Different types of websites

Whether you're searching the web for information on genealogy, DIY plumbing or your local football club's history, you want your search results to be fast, accurate and reliable.

The key to finding what you need is knowing where to look. But how do you get started?

Identify the source

Before you start your search, stop and think about who would have written, published, stored or collected the information you need, and why. This will help you identify the original source of the information you're looking for – always the best place to start.

Anyone can publish information online, in all sorts of ways – you can too. So when you use a search engine like Google or Bing, it might find all kinds of different websites, including:

  • government or other official websites
  • commercial websites
  • community websites
  • news sites
  • blogs
  • chat forums
  • peer-review websites
  • articles and other items collected on a database.

Official sources

Some of the first groups to get online were government departments and cultural organisations like museums, art galleries and libraries. Official sources such as these take the quality of information very seriously, ensuring that it is reliable and trustworthy.

For example, do you have a health question? The Victorian government’s Better Health Channel is a reliable source. Are you engrossed in your family history project and need records about a person? Try the National Archives or Public Records Office of Victoria.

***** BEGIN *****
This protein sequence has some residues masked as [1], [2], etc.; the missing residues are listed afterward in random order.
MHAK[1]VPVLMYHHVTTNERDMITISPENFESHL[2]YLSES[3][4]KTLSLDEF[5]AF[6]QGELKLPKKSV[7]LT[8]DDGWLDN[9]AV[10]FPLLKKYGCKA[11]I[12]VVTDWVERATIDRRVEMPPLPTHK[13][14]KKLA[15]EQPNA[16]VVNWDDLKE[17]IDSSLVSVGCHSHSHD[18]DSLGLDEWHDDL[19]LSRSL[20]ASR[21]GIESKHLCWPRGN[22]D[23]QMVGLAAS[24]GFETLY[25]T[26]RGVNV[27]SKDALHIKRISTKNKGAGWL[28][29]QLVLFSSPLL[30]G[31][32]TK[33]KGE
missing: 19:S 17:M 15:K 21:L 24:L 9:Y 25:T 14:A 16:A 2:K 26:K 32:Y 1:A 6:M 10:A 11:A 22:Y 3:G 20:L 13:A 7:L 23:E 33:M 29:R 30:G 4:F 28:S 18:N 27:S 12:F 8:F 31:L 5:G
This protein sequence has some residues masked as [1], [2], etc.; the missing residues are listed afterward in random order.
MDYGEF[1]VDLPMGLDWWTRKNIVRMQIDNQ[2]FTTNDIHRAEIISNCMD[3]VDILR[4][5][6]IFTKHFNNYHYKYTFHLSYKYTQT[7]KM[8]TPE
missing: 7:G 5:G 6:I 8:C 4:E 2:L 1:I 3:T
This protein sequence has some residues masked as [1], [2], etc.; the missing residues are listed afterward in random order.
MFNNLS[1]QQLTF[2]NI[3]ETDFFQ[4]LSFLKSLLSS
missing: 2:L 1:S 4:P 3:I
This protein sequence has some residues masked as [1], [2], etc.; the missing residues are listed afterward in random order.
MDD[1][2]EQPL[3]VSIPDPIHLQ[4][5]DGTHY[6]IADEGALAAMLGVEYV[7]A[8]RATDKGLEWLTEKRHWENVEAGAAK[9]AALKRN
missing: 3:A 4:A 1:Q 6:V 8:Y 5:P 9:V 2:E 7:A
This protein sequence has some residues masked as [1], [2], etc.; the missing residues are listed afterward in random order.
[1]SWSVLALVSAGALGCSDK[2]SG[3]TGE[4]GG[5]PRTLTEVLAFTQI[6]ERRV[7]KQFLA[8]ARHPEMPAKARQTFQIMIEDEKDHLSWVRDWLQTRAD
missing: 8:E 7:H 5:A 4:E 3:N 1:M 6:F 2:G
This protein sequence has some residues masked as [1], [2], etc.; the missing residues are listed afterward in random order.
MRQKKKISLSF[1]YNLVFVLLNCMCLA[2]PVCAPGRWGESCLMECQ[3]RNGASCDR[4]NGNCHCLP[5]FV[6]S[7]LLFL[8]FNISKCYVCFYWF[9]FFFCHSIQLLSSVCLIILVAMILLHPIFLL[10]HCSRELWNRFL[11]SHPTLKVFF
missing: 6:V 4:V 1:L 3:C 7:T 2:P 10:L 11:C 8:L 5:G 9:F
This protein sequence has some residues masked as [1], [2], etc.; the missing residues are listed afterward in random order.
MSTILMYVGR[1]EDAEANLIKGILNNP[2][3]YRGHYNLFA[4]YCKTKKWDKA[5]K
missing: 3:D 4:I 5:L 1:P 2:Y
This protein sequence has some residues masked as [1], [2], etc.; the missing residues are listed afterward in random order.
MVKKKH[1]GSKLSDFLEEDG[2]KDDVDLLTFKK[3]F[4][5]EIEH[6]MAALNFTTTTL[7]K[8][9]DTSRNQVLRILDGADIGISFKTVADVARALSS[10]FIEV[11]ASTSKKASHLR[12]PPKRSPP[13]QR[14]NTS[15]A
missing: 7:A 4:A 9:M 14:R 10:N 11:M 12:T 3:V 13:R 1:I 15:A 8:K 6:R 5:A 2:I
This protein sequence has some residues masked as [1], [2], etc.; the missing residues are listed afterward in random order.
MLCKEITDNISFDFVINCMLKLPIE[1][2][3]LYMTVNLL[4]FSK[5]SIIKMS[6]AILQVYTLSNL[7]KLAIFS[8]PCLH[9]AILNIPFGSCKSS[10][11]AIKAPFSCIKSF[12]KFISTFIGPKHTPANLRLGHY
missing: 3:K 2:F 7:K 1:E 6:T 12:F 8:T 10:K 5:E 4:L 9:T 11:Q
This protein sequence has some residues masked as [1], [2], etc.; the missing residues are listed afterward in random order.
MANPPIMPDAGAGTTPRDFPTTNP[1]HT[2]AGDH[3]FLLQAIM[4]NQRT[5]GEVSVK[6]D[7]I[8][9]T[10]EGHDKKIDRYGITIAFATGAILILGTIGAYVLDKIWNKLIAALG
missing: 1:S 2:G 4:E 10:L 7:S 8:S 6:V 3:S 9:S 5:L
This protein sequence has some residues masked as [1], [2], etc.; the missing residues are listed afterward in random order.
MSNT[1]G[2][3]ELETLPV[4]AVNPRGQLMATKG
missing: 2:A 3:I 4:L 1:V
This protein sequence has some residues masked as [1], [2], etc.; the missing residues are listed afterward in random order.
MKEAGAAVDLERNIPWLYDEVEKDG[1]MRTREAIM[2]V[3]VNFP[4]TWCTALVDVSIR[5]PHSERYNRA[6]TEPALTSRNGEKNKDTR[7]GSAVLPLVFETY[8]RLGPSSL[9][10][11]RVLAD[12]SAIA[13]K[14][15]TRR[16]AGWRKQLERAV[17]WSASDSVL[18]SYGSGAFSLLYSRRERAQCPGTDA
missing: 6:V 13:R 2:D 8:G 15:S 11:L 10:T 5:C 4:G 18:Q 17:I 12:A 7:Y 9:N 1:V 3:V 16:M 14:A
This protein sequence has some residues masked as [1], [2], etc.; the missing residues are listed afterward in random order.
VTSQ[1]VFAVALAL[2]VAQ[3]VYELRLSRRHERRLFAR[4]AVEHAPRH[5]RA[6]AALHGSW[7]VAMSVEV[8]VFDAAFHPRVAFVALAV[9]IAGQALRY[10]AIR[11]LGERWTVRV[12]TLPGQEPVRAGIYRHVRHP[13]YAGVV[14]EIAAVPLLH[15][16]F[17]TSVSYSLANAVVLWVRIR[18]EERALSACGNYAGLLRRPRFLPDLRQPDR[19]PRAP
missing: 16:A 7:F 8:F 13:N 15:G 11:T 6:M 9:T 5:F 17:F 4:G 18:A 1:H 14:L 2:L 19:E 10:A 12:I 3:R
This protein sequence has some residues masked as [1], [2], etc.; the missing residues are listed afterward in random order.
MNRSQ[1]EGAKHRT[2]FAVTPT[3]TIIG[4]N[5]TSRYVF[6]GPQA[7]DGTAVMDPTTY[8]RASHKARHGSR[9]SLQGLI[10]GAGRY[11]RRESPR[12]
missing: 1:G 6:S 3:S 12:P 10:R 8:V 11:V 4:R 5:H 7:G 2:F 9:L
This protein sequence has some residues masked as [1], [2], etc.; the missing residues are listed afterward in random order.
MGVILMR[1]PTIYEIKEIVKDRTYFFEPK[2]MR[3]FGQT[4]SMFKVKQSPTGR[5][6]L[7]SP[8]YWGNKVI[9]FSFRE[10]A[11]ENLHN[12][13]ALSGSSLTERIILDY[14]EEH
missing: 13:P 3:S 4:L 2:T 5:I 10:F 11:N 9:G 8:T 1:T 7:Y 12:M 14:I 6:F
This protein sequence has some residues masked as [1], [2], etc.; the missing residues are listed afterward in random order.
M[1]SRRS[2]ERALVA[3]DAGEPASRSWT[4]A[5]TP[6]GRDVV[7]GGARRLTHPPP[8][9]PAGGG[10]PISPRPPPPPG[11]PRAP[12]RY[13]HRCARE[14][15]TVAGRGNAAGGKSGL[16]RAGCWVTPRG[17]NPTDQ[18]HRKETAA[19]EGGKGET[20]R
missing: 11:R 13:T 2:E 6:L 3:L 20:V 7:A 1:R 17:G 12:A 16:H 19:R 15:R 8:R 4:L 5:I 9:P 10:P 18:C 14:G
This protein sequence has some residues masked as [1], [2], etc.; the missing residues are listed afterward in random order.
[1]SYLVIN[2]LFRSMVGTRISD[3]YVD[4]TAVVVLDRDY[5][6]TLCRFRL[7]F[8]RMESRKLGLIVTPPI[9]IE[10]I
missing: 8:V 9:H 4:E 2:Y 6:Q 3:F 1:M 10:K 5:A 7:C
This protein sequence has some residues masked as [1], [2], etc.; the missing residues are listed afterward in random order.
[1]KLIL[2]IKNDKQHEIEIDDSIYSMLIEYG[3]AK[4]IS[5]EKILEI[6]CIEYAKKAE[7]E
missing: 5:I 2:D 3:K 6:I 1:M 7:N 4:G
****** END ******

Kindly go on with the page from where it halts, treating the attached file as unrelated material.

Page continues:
Another great source of information is an online media service like ABC News, The Guardian and SBS World News. Any news service you trust will have a website, so look for them online.

Here's an optional activity you can do to explore this topic further:

Go to the healthdirect website. Scroll down to the bottom of the page and click on the About us section. Do you think it's a reliable source?

Now let's try the Wellness Mama website. Click on the About section to discover more about the author.

What are the key differences between the two sites? Which do you think is more reliable?

Things to remember
  • Identify whether a page was created by a government department, company, group or individual
  • Try to go straight to the source of the information you're looking for

Now, let's discover how search engines like Google work.


Last modified: Thursday, 22 September 2016, 2:06 PM